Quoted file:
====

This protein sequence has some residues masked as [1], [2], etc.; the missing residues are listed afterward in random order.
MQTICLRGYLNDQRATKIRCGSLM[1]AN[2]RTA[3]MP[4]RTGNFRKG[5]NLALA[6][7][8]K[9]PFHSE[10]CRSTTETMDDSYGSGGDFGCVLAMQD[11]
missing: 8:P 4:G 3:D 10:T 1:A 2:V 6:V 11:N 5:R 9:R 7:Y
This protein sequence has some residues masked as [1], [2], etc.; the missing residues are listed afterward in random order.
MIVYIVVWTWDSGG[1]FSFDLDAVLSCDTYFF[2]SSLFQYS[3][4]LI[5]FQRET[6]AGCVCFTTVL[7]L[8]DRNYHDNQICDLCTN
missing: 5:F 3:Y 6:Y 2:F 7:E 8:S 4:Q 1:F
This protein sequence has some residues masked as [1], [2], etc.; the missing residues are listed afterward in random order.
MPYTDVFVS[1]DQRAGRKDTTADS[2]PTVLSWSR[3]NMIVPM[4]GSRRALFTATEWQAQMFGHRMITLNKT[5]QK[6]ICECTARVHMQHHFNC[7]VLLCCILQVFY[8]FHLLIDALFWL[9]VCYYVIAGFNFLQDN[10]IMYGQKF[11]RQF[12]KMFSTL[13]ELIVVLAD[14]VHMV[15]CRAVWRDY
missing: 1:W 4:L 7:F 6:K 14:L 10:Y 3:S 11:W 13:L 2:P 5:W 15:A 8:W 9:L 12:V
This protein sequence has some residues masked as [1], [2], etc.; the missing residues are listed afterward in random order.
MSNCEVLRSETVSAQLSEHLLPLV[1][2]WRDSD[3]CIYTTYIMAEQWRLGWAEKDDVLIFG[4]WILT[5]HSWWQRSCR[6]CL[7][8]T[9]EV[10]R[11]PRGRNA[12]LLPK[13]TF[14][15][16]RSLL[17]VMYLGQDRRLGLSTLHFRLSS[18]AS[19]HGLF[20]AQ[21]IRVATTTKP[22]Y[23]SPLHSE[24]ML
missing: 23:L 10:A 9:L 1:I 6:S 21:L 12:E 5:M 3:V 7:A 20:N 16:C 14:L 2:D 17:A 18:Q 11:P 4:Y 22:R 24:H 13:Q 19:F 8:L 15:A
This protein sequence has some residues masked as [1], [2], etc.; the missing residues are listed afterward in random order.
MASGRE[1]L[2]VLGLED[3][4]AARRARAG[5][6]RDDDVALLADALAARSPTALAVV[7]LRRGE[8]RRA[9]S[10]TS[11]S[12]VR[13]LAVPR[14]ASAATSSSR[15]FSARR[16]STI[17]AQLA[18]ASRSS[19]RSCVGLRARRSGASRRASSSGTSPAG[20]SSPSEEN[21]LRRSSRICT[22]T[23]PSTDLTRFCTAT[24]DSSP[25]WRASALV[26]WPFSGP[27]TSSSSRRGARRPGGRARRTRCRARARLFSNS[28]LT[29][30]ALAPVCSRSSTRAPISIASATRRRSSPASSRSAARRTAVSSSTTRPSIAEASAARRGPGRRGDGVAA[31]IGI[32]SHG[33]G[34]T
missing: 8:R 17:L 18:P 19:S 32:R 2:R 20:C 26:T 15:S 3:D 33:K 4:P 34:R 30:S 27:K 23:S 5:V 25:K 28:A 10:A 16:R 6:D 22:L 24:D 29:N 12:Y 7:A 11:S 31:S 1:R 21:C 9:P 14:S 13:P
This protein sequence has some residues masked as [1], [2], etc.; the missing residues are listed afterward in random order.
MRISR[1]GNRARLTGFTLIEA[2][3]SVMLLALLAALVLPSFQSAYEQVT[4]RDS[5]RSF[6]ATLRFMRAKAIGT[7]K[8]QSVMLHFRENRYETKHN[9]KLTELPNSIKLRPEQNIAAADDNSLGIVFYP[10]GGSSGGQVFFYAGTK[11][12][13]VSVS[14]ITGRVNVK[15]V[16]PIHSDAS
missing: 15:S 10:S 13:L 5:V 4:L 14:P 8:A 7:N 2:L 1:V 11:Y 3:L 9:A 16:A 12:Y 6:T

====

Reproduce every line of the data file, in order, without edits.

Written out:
This protein sequence has some residues masked as [1], [2], etc.; the missing residues are listed afterward in random order.
MQTICLRGYLNDQRATKIRCGSLM[1]AN[2]RTA[3]MP[4]RTGNFRKG[5]NLALA[6][7][8]K[9]PFHSE[10]CRSTTETMDDSYGSGGDFGCVLAMQD[11]
missing: 8:P 4:G 3:D 10:T 1:A 2:V 6:V 11:N 5:R 9:R 7:Y
This protein sequence has some residues masked as [1], [2], etc.; the missing residues are listed afterward in random order.
MIVYIVVWTWDSGG[1]FSFDLDAVLSCDTYFF[2]SSLFQYS[3][4]LI[5]FQRET[6]AGCVCFTTVL[7]L[8]DRNYHDNQICDLCTN
missing: 5:F 3:Y 6:Y 2:F 7:E 8:S 4:Q 1:F
This protein sequence has some residues masked as [1], [2], etc.; the missing residues are listed afterward in random order.
MPYTDVFVS[1]DQRAGRKDTTADS[2]PTVLSWSR[3]NMIVPM[4]GSRRALFTATEWQAQMFGHRMITLNKT[5]QK[6]ICECTARVHMQHHFNC[7]VLLCCILQVFY[8]FHLLIDALFWL[9]VCYYVIAGFNFLQDN[10]IMYGQKF[11]RQF[12]KMFSTL[13]ELIVVLAD[14]VHMV[15]CRAVWRDY
missing: 1:W 4:L 7:F 6:K 14:L 10:Y 3:S 11:W 13:L 2:P 5:W 15:A 8:W 9:L 12:V
This protein sequence has some residues masked as [1], [2], etc.; the missing residues are listed afterward in random order.
MSNCEVLRSETVSAQLSEHLLPLV[1][2]WRDSD[3]CIYTTYIMAEQWRLGWAEKDDVLIFG[4]WILT[5]HSWWQRSCR[6]CL[7][8]T[9]EV[10]R[11]PRGRNA[12]LLPK[13]TF[14][15][16]RSLL[17]VMYLGQDRRLGLSTLHFRLSS[18]AS[19]HGLF[20]AQ[21]IRVATTTKP[22]Y[23]SPLHSE[24]ML
missing: 23:L 10:A 9:L 1:I 6:S 21:L 12:E 5:M 3:V 7:A 20:N 16:C 14:L 2:D 17:A 18:Q 11:P 4:Y 22:R 24:H 13:Q 19:F 8:L 15:A
This protein sequence has some residues masked as [1], [2], etc.; the missing residues are listed afterward in random order.
MASGRE[1]L[2]VLGLED[3][4]AARRARAG[5][6]RDDDVALLADALAARSPTALAVV[7]LRRGE[8]RRA[9]S[10]TS[11]S[12]VR[13]LAVPR[14]ASAATSSSR[15]FSARR[16]STI[17]AQLA[18]ASRSS[19]RSCVGLRARRSGASRRASSSGTSPAG[20]SSPSEEN[21]LRRSSRICT[22]T[23]PSTDLTRFCTAT[24]DSSP[25]WRASALV[26]WPFSGP[27]TSSSSRRGARRPGGRARRTRCRARARLFSNS[28]LT[29][30]ALAPVCSRSSTRAPISIASATRRRSSPASSRSAARRTAVSSSTTRPSIAEASAARRGPGRRGDGVAA[31]IGI[32]SHG[33]G[34]T
missing: 8:R 17:L 18:P 19:S 32:R 2:R 20:C 26:T 15:S 3:D 33:K 4:P 34:R 30:S 27:K 23:S 5:V 25:K 28:A 10:A 16:R 6:D 22:L 24:D 29:N 12:Y 7:A 11:S 31:S 1:R 21:C 9:P 14:S 13:P
This protein sequence has some residues masked as [1], [2], etc.; the missing residues are listed afterward in random order.
MRISR[1]GNRARLTGFTLIEA[2][3]SVMLLALLAALVLPSFQSAYEQVT[4]RDS[5]RSF[6]ATLRFMRAKAIGT[7]K[8]QSVMLHFRENRYETKHN[9]KLTELPNSIKLRPEQNIAAADDNSLGIVFYP[10]GGSSGGQVFFYAGTK[11][12][13]VSVS[14]ITGRVNVK[15]V[16]PIHSDAS
missing: 15:S 10:S 13:L 5:V 4:L 14:P 8:A 7:N 2:L 1:V 11:Y 3:L 9:A 16:A 12:Y 6:T